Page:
AND QUICKLY: As many questions as there are candidates in the Surrey municipal race

Jhe shape of Surrey’s mayoral race is now fairly clear. There are five leading candidates vying for the October election, with several lesser-known others expected to run as well.

Each of these five candidates is at the head of a political list. If each list presents a complete list of eight candidates for the position of adviser, this will mean 40 candidates from the main lists alone. It’s realistic to expect there to be more than 50 names on the ballot for councilor – there were 48 in 2018.

An important aspect of the race was neatly summed up by CBC’s Justin McElroy in a tweet. He quoted the oft-heard phrase: “Surrey is the city of the future and the city of youth!” And followed it up with ‘Average age of Surrey’s five mayoral candidates: 70.6’.

The race now includes incumbent Doug McCallum of the Safe Surrey Coalition, as well as the four advisers who have stuck with him through thick and thin – Allison Patton, Laurie Guerra, Doug Elford and Mandeep Nagra. The one who didn’t, Brenda Locke, is running for mayor with the Surrey Connect list, which also includes outgoing councilor Jack Hundial.

Jinny Sims, NDP MP for Surrey-Panorama, is running for mayor with the Surrey Forward list. Surrey-Newton Liberal MP Sukh Dhaliwal is running for mayor with the United Surrey list.

The newest entrant in the mayoral race is former Liberal MP for South Surrey-White Rock, Surrey-White Rock MLA and White Rock Mayor and Councilor Gordie Hogg.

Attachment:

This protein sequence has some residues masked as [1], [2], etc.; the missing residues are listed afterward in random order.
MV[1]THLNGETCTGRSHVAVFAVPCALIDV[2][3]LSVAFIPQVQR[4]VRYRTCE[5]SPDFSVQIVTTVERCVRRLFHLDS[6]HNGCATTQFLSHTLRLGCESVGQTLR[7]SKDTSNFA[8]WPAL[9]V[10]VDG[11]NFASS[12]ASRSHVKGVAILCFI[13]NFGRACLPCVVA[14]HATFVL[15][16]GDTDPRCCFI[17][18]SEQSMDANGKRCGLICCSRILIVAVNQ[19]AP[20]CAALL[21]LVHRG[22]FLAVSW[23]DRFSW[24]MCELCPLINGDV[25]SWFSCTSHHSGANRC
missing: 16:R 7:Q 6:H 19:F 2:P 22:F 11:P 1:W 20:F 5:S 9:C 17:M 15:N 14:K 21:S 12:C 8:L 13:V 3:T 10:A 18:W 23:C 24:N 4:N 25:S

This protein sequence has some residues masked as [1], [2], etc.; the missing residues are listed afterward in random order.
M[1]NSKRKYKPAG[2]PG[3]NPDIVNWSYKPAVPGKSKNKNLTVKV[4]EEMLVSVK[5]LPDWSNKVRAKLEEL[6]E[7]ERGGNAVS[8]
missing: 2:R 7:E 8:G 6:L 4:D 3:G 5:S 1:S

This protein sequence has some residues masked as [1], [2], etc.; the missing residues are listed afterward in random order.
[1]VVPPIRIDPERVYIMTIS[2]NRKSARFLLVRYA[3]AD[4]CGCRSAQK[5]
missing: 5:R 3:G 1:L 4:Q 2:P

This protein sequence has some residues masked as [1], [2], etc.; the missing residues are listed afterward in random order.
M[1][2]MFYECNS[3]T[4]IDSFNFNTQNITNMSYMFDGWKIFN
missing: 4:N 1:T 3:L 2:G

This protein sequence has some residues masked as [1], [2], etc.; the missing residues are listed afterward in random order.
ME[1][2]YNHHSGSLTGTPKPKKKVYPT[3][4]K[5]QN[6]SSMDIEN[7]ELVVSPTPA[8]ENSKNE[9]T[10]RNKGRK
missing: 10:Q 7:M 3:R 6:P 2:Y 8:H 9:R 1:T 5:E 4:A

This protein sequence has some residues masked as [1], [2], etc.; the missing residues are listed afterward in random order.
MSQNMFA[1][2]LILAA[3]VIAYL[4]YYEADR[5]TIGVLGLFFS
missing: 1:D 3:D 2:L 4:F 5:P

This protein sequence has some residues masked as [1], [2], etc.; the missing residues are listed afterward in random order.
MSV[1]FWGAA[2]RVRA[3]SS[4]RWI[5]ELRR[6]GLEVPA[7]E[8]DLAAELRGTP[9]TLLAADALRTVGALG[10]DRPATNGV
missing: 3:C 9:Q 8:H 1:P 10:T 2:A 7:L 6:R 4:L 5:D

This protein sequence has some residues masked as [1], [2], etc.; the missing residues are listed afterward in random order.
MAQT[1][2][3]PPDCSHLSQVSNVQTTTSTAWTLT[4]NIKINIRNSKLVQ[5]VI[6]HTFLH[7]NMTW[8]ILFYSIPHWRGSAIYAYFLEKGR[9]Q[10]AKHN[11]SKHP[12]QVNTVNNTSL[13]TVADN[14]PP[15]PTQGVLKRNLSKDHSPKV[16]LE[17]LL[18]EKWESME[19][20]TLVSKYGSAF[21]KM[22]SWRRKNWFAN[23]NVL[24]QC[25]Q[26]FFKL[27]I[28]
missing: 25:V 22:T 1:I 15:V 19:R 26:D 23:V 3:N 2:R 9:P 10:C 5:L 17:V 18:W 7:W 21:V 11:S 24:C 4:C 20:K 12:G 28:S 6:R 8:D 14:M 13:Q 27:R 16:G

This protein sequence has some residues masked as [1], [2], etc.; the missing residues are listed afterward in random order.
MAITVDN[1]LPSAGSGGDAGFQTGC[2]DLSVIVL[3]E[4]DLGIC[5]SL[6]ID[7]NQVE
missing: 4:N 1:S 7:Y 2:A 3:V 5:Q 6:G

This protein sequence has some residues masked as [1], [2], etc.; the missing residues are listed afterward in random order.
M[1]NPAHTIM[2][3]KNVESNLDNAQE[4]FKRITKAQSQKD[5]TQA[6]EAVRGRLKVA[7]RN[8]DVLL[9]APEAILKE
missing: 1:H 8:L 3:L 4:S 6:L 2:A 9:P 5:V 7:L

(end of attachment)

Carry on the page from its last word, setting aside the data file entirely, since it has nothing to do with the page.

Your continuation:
He heads the once-dominant Surrey First list which was put together by Dianne Watts in her early days as mayor. He fell on hard times in 2018, dropping from nine board members to just one – newcomer Linda Annis. She is part of the team again this year.

Missing from all the slates is incumbent Stephen Pettigrew, who was elected as part of McCallum’s slate but was the first councilor to leave it. He has had health concerns and has not announced whether he will run again.

There are so many questions about this race, and the best thing to do at this point is just ask them.

First, why do so many federal and provincial politicians, past and present, want to sit on Surrey’s council? Will any of them draw pensions from their former political positions while serving on the board?

Why is White Rock resident Gordie Hogg running for mayor of Surrey? He remarks to Black Press Media’s Tom Zytaruk that “I didn’t leave Surrey, Surrey left me”, as he has lived in White Rock all his life and was a boy when he became independent from Surrey, in 1957.

Will he address White Rock’s return to Surrey as part of his campaign? If so, how will White Rock residents and politicians react to this idea?

How will the policing issue affect the campaign? This is certainly the most divisive question. Three of the five candidates are not ready to reopen the debate on the police, but Hogg and Locke are, to varying degrees.

Should mayoral and councilor candidates live in Surrey? Hogg doesn’t, but he’s not alone. There are two council candidates so far who do not live in Surrey, the Now-Leader reported. United Surrey’s Becky Zhou is a former Surrey resident but now lives in White Rock. Philip Aguirre, well known in the Newton business community, runs with Surrey Forward and lives in Vancouver.

After the 2018 election, it emerged that Patton and Nagra did not live in Surrey. Both do now.

And finally, how are voters supposed to know who to vote for in the face of such massive polls. Isn’t it time to seriously consider a ward system, so that voters in each region of Surrey have a manageable number of candidates for councillors?

Frank Bucholtz writes twice a month for Peace Arch News.

Chroniclemunicipal politicsSurrey

Melissa C. Keyes